“[Women] have more compassion,” said James. “And I think that encompasses being a better listener. They want to hear what the candidate is really saying. [Candidates] trust you because you care. You want to hear how their interview went. You get attached.”

Cenni had similar thoughts. “Women are uniquely skilled in HR because it employs both hard and soft skills. Hard skills are more technical… Soft skills deal with personality, culture fit, and knowing how to match relationships … In my experience, women have a good eye and instinct for combining these two sides of the HR coin.”

Soft skills also encompass being able to “read” body language, which is one of the stereotypes that Greg Savage touts in his male-recruiter-bashing post. Others have noticed — and scientifically documented — the same thing.

“I tend to pick up on other things but completely miss out on some of the non-verbals that come across in interviews,” said Kolles.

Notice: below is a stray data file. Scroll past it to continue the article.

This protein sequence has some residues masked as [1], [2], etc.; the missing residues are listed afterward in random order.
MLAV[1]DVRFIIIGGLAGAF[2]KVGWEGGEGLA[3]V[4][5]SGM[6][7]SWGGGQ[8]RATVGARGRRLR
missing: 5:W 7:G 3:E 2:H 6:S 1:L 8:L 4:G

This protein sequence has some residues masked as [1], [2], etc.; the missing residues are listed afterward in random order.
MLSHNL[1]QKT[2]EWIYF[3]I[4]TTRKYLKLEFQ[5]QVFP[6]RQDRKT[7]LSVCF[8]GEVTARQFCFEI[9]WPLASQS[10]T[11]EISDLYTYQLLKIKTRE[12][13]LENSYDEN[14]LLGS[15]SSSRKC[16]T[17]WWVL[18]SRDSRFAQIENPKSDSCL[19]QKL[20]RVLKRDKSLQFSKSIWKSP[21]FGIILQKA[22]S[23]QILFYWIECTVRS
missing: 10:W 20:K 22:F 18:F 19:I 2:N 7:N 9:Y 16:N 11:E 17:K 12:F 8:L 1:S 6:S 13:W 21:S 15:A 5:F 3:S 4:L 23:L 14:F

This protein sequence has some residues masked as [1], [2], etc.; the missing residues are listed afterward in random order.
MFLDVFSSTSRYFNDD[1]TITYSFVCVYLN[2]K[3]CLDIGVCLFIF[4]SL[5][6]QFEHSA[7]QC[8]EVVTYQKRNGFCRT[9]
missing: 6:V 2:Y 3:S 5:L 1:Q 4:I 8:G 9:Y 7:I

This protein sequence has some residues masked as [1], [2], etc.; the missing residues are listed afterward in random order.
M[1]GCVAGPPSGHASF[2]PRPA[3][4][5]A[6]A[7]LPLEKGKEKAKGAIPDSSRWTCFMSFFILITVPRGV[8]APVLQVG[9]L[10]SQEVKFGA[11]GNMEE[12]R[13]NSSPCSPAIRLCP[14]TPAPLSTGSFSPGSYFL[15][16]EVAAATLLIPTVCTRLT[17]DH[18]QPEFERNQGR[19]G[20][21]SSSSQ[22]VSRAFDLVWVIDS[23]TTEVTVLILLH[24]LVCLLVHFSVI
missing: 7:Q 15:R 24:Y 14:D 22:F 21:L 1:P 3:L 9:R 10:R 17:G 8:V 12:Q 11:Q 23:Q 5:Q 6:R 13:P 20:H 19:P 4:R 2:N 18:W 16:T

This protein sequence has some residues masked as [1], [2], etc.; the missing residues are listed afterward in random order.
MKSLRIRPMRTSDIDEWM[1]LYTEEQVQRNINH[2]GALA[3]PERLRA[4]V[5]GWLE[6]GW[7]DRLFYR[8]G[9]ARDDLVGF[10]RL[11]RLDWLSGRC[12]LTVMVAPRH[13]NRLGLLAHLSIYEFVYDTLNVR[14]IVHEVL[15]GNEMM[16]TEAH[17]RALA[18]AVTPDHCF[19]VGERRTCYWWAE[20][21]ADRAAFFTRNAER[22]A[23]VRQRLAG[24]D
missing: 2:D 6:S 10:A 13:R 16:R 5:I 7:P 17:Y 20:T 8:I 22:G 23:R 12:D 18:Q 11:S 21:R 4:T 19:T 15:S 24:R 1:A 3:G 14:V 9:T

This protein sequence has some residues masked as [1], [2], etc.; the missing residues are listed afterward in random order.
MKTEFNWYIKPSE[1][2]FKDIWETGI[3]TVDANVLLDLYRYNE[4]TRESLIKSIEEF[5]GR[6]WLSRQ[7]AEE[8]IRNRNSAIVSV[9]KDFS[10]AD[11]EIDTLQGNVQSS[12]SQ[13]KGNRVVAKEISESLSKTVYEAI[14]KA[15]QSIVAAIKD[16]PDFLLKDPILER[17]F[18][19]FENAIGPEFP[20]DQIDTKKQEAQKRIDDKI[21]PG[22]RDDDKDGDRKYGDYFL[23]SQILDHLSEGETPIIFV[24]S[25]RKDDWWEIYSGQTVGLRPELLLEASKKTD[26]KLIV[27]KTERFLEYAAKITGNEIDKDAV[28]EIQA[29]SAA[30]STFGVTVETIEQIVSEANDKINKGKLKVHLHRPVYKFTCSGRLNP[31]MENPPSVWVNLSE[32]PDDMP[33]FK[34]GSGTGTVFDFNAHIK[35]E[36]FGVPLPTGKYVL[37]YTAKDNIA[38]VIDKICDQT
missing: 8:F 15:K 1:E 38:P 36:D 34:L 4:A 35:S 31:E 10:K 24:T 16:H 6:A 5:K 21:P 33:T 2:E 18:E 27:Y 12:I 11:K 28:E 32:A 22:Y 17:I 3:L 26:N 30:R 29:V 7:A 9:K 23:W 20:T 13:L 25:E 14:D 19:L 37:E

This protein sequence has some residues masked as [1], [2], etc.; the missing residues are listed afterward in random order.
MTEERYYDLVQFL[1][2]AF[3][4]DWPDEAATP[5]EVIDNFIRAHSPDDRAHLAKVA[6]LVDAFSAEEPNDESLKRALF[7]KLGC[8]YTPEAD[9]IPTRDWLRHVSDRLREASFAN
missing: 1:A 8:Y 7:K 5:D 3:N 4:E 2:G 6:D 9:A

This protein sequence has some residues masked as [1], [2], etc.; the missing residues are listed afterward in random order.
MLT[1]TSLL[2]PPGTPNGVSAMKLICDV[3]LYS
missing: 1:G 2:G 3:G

It’s hard to be a spokesperson for an entire gender – but that’s why we have the comments section. Lay it on us. What does your cross-section of the industry look like, and why?

Article from staffingtalk.

Top 10 Common Questions posed to a Head Hunter

top 10 common questions for headhunters

Contributor: Sher Yen

As head hunters, we throw a gazillion questions to the candidates in order to understand them better, but we are often placed on the interrogation chair too. Let us solve the mystery that you have been pondering by answering the top 10 common questions posed to a head hunter.

1. How did you get my name/number?
Recruiters often get referrals with the promise of not revealing their sources. Other methods include cold calls, connecting through social media such as LinkedIn and Facebook, sharing opportunity through online forums, and networking at events and exhibitions.

2. What is executive search?